David Corbin

So, while President Jackson also vetoed a bill funding a public works project with only local benefits, President Obama has staked his economic recovery plan on an expansive system of (not quite) shovel-ready crony capitalism (Solyndra, Tesla, Fisker, and the rest) and deepened his party’s commitments to its favorite favor-seekers: non-profit universities with multi-billion dollar endowments, hucksters of anything “green,” Big Labor, Big Media, and, most of all, Big Government itself. Whereas Jackson minimized government spending to limit the burden on the common laborer, President Obama has established a new (health care) entitlement and expanded old ones.

The results have been very different too. President Jackson didn’t just balance the budget; in 1835, he paid off the entire national debt. President Obama, on the other hand, has added more than $40,000 to the national debt for every household in America, while unemployment has stubbornly remained above 8% and dependency on government programs reaches well into the American middle class.

The United States needs a forward-thinking party (or two) that knows from history and experience, like Jackson, that “the rich and powerful too often bend the acts of government to their selfish purposes.” It needs a party to remind Republicans that protecting enterprise is different from promoting Big Business and that the President’s job is to protect the Constitution, not manage the economy. It needs Jackson’s Democrats, not Obama’s.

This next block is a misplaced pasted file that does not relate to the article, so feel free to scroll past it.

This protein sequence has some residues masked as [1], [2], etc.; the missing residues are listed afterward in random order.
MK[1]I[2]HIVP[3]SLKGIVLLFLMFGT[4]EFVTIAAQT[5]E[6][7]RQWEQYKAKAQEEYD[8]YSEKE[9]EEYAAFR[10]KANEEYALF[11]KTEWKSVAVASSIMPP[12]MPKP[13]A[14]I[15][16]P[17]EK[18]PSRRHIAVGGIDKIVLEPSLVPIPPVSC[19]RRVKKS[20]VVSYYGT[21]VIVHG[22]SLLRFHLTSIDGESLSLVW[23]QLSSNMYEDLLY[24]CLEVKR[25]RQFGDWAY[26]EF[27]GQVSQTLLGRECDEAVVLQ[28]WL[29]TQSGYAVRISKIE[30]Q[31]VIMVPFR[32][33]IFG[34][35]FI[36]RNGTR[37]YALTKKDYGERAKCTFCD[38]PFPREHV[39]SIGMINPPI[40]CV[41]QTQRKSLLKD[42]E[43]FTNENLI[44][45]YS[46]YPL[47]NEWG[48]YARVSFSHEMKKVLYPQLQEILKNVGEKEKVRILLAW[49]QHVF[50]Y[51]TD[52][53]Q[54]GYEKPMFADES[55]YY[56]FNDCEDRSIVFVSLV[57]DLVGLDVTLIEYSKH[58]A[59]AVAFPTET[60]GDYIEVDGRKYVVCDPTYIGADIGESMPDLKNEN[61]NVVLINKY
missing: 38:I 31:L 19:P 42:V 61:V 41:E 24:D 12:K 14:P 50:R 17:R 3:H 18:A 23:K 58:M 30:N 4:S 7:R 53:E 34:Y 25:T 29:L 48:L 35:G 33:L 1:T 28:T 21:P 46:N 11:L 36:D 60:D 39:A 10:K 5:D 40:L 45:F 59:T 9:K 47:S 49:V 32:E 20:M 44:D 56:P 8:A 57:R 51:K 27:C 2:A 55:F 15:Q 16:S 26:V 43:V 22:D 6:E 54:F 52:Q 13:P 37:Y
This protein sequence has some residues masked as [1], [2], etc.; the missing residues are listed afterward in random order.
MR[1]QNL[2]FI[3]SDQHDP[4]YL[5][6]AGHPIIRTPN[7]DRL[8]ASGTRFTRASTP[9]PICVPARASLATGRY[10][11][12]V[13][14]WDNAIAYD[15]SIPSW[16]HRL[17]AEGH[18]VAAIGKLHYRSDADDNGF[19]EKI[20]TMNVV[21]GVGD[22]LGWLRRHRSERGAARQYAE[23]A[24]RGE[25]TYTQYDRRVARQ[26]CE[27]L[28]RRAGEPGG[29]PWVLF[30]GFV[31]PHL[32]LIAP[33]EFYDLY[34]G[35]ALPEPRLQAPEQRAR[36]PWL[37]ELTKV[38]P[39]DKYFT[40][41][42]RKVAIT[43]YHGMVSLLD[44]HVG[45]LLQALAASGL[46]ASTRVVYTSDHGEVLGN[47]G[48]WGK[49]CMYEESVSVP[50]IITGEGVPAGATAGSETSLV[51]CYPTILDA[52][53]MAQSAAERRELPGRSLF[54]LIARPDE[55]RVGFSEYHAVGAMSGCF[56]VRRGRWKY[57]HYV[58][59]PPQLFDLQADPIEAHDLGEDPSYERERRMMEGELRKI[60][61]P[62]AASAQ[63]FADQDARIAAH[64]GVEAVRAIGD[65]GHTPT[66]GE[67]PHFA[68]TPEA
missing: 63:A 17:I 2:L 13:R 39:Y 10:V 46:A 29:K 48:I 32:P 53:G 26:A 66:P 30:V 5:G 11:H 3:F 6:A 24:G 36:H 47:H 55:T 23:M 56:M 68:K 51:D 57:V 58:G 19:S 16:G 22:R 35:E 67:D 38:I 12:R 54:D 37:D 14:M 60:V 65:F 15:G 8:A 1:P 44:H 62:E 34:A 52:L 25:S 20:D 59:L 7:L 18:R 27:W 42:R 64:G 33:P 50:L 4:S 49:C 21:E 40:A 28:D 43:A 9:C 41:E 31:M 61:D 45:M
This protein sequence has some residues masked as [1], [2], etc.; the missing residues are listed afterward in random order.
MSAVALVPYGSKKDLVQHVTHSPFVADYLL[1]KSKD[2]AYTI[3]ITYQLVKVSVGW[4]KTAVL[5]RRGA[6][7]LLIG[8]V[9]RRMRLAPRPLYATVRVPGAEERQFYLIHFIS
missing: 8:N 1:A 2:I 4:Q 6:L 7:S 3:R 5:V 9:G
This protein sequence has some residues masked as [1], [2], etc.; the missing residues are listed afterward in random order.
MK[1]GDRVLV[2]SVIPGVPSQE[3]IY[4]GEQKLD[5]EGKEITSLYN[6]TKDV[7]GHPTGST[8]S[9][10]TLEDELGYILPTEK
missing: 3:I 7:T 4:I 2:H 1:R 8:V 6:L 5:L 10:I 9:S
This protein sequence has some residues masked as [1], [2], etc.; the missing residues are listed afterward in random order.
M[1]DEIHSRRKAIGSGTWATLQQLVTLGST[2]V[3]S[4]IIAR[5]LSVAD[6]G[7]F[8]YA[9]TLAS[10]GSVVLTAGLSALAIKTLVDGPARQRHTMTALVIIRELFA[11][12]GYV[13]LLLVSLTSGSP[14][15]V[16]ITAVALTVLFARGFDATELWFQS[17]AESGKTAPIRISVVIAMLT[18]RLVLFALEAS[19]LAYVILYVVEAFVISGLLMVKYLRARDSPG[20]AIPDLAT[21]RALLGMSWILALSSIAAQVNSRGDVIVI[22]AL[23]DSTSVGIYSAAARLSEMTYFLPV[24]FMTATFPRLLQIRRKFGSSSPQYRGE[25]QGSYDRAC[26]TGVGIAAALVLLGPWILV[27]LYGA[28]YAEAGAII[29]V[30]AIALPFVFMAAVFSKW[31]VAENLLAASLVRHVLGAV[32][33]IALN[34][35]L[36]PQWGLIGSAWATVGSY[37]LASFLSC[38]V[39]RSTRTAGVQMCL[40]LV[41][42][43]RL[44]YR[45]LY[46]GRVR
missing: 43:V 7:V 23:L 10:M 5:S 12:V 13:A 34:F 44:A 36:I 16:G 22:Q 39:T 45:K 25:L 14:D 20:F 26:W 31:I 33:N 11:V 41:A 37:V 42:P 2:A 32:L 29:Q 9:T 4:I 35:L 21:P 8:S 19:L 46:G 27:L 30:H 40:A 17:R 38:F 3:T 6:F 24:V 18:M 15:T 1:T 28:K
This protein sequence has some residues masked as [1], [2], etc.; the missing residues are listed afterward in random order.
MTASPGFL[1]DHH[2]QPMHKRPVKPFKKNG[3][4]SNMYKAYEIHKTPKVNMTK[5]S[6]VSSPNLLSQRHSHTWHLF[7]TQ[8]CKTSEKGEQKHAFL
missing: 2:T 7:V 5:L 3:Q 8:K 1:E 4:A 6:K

David Corbin

Dr. David Corbin taught courses in political philosophy, American politics, and international relations at the University of New Hampshire and Boston University before coming to teach at The King's College. His areas of academic interest include classical political philosophy, politics and literature, and American political history. Prof. Corbin has written a book on Thucydides' History of the Peloponnesian War (VDM, 2009) and has co-authored Keeping Our Republic: Principles for a Political Reformation (Resource Publications, 2011) and a book on Aristotle’s Politics (Continuum, 2009). He is currently working on a manuscript titled Shakespeare’s Prince.

Prof. Corbin has participated in numerous academic and civic endeavors, including serving a term in the New Hampshire State Legislature (1998-2000), involvement in the Henry Salvatori Fellows program at the Heritage Foundation (1998), the study of liberty and literature at the Liberty Fund (1999), touring Switzerland with a delegation of 20 outstanding young American diplomats to further American-Swiss relations in the summer of 2000, as a candidate for the governorship of New Hampshire in 2002, his appointment as the 2007-2008 Julius Stratton Adams fellow by the Friends of Switzerland, Boston, and as a Lehrman Institute Fellow in 2010. He was commended for his outstanding teaching by former University of New Hampshire president Joan Leitzel in May of 2001.

Prof. Corbin's analysis of political, cultural and social trends has appeared in the Investors Business Daily, The New York Times, The Washington Times, the Associated Press, First Things "First Thoughts", Radio Free Europe, the French News Agency, New Hampshire Public Broadcasting, New England Cable News, and WCVB's "Chronicle," along with various news organizations in the New England area. He resides with his wife Catie in New York City and Wolfeboro, New Hampshire, and has four children: Alex, Catherine, Patrick, and Eliza.